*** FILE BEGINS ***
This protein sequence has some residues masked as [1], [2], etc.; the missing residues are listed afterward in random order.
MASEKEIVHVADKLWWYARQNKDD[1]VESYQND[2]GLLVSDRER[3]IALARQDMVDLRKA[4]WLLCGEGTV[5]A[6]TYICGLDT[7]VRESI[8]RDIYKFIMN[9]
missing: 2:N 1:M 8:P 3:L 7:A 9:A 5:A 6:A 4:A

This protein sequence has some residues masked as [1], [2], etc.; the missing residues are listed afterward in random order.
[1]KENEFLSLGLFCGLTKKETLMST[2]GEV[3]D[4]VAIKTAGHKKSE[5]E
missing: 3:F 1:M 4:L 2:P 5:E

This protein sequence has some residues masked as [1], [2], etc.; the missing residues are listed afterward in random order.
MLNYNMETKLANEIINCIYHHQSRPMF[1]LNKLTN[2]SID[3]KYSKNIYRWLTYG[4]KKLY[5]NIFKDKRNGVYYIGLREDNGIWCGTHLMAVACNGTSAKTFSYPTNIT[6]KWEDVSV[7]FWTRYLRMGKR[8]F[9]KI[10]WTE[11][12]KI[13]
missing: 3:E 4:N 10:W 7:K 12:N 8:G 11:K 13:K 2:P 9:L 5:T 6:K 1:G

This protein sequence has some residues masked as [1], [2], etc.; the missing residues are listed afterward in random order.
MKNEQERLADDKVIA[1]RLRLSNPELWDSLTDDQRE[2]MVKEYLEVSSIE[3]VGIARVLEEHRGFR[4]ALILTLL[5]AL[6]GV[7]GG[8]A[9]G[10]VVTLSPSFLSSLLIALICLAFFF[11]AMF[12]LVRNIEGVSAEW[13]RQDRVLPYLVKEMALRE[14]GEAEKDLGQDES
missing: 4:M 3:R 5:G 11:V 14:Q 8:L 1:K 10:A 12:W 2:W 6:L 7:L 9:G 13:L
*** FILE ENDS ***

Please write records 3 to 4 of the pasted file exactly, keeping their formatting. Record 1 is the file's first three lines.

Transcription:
This protein sequence has some residues masked as [1], [2], etc.; the missing residues are listed afterward in random order.
MLNYNMETKLANEIINCIYHHQSRPMF[1]LNKLTN[2]SID[3]KYSKNIYRWLTYG[4]KKLY[5]NIFKDKRNGVYYIGLREDNGIWCGTHLMAVACNGTSAKTFSYPTNIT[6]KWEDVSV[7]FWTRYLRMGKR[8]F[9]KI[10]WTE[11][12]KI[13]
missing: 3:E 4:N 10:W 7:K 12:N 8:G 11:K 13:K 2:P 9:L 5:T 6:K 1:G

This protein sequence has some residues masked as [1], [2], etc.; the missing residues are listed afterward in random order.
MKNEQERLADDKVIA[1]RLRLSNPELWDSLTDDQRE[2]MVKEYLEVSSIE[3]VGIARVLEEHRGFR[4]ALILTLL[5]AL[6]GV[7]GG[8]A[9]G[10]VVTLSPSFLSSLLIALICLAFFF[11]AMF[12]LVRNIEGVSAEW[13]RQDRVLPYLVKEMALRE[14]GEAEKDLGQDES
missing: 4:M 3:R 5:G 11:V 14:Q 8:L 1:K 10:A 12:W 2:W 6:L 7:L 9:G 13:L